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Posted on October 22, 2013 by in Identity & Privacy, Personal

Surveillance cameras are everywhere we go. Most are at places we expect, such as airports, intersections, court houses, and schools. Others we find at unlikely places like the dentist’s office, doggie day care, and dry cleaners. And for anybody wanting an extra layer of protection at home, inexpensive wireless surveillance camera kits are available for purchase online. So it really should come as no surprise that from the time we leave our home in the morning, to the time we return, much of our activity has been recorded, presumably for public safety and security.

Privacy Policies For Surveillance Camera Data

Hearing first hand accounts from next-door neighbors who were at the finish line with their two teenagers during this year’s Boston Marathon bombing reminded me of how vulnerable we are in public places. Parking structures, ATMs, college campuses, and movie theatres, are just a few of the venues to worry about. Is it unreasonable to expect that the absence of surveillance cameras could compromise public safety, leading to increased crime? Probably, not.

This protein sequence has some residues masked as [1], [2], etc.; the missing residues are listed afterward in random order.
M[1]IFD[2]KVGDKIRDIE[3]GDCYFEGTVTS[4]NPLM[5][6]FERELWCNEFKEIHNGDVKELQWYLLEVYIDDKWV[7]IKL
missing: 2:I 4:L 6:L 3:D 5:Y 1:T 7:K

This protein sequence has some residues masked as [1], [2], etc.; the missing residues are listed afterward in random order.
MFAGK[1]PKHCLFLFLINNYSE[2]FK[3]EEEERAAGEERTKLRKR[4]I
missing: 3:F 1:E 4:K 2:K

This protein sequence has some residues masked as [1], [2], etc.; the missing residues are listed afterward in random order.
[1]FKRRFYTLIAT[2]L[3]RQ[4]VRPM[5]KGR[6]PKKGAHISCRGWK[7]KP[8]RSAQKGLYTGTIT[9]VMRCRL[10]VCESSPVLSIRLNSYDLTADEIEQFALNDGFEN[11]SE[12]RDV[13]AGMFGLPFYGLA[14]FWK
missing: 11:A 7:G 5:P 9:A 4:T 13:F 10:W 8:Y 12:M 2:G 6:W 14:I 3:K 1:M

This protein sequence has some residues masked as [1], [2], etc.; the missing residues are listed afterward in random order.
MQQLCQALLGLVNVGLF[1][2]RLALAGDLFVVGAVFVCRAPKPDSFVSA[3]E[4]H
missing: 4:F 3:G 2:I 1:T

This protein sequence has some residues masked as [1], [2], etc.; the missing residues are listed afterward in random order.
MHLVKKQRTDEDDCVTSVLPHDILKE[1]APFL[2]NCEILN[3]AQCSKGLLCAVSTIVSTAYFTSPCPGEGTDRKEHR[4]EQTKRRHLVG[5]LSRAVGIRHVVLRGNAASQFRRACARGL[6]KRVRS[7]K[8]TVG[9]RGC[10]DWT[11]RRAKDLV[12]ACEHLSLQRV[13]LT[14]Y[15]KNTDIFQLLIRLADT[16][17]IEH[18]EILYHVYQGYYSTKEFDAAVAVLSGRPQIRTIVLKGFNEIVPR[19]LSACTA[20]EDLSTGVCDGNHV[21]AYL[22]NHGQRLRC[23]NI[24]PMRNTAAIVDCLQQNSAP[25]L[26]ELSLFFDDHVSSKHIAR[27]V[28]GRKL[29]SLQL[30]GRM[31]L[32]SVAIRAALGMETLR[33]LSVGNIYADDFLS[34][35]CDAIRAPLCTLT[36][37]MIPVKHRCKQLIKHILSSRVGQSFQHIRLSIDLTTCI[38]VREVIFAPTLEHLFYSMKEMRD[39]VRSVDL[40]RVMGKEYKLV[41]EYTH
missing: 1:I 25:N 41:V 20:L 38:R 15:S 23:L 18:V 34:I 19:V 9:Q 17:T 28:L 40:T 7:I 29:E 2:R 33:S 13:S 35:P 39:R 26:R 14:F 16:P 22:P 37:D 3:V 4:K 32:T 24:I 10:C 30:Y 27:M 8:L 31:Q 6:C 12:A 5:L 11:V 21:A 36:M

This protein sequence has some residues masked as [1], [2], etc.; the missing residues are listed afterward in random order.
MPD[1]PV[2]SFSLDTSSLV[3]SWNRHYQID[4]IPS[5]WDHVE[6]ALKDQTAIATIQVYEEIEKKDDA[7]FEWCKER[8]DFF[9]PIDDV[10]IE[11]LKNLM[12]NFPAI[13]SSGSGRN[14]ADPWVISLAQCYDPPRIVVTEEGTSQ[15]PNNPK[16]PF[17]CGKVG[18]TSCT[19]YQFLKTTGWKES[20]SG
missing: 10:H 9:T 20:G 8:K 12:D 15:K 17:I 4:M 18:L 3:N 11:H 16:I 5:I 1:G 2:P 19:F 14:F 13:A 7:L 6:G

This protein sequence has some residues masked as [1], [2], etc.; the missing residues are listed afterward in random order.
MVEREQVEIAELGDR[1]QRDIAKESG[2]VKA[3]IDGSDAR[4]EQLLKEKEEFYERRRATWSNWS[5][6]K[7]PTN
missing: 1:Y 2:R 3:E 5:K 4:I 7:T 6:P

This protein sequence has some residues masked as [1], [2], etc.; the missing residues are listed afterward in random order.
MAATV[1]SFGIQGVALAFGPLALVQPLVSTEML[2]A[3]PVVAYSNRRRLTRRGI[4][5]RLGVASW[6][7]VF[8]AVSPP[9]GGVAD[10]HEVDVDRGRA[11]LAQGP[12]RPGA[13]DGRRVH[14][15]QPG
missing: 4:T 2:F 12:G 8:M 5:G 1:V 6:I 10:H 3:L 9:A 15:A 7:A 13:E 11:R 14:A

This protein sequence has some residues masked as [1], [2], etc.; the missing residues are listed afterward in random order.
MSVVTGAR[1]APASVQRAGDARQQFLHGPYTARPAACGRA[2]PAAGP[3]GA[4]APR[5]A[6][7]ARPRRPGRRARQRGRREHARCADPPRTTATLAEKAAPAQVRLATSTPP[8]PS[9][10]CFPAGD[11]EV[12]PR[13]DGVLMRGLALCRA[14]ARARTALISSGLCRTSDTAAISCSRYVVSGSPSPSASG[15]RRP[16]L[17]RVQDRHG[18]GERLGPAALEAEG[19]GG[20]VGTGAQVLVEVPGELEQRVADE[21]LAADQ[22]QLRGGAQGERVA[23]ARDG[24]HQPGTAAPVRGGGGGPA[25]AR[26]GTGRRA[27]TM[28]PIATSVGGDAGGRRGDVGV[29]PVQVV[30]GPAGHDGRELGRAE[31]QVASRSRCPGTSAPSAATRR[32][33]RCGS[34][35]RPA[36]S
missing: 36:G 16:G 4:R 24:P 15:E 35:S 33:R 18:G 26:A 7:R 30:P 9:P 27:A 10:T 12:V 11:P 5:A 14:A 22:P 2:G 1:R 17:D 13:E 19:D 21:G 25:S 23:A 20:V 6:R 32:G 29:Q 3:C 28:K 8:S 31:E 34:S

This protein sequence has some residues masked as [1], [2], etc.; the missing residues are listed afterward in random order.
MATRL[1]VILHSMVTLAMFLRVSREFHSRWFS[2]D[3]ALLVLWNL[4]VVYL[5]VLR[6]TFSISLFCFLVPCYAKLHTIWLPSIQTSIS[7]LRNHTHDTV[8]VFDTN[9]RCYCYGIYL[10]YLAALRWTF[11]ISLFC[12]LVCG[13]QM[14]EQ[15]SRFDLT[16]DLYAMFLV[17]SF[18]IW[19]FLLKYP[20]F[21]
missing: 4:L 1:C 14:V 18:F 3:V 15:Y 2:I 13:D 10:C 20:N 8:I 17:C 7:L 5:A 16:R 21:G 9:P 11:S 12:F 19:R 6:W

Evidence of this was found in a 2011 study published by the Urban Institute Policy Center that measured significant crime changes in downtown Baltimore, Maryland after the installation of visible surveillance cameras, where there was a total 24.85% reduction in overall crime after only four months. (Source: Evaluating The Use Of Public Surveillance Cameras For Crime Control And Prevention)

Having said all that, the pervasive use of surveillance cameras and the storage of their data does raise some privacy concerns that are not addressed the similarly by companies and agencies.

  1. Are there privacy policies in place to protect recorded data from unauthorized access, use, or alteration?
  2. How long is recorded data archived (one year, ten years, forever)?
  3. Is surveillance data stored in a secure location?
  4. What is the data destruction policy?
  5. Is privacy being violated where we would have a reasonable expectation of privacy?
  6. Should there be a “standard” surveillance data privacy policy for both public agencies and private firms?

This is a lot to think about, but as savvy consumers and responsible citizens, we should know where our information is kept and how it’s used.

How do you reconcile the two: surveillance cameras and privacy?